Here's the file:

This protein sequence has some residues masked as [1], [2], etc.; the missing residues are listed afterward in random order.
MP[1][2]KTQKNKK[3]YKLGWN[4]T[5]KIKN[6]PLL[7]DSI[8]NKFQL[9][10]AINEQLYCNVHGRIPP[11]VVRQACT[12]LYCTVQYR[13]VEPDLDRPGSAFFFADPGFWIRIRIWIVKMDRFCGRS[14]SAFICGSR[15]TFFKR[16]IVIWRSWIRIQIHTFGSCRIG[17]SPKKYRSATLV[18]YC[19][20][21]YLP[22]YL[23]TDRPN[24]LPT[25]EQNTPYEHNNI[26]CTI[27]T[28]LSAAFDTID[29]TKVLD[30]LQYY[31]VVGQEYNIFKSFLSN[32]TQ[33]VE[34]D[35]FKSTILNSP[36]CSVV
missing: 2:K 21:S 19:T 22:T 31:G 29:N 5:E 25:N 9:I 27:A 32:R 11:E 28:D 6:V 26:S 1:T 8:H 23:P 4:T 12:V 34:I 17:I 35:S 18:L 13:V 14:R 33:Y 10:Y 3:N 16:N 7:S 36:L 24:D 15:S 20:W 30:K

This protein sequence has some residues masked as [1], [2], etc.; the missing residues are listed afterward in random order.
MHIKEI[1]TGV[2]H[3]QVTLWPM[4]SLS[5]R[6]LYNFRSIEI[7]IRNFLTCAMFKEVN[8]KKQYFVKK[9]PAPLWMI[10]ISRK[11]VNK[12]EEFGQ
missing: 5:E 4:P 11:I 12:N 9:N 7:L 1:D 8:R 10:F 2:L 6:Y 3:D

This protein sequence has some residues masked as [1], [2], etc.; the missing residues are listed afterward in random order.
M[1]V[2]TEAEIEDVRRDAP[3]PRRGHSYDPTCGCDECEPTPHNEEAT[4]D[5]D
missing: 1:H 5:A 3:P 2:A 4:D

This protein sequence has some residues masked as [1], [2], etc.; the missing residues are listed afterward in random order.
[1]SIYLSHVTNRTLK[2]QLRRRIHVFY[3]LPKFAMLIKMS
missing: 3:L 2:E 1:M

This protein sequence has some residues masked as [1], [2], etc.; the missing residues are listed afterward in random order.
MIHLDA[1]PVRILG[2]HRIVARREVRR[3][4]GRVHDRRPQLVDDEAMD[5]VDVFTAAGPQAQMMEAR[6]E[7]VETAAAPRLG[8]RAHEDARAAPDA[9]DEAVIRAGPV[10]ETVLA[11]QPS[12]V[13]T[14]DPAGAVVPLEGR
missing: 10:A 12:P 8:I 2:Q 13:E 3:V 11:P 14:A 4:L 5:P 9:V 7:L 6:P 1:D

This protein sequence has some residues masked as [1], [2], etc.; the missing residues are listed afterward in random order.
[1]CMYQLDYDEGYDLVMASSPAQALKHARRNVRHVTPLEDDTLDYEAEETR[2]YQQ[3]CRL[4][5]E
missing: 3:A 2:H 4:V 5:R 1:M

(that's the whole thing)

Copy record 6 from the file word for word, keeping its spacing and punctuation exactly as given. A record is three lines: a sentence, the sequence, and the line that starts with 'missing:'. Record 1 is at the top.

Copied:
This protein sequence has some residues masked as [1], [2], etc.; the missing residues are listed afterward in random order.
[1]CMYQLDYDEGYDLVMASSPAQALKHARRNVRHVTPLEDDTLDYEAEETR[2]YQQ[3]CRL[4][5]E
missing: 3:A 2:H 4:V 5:R 1:M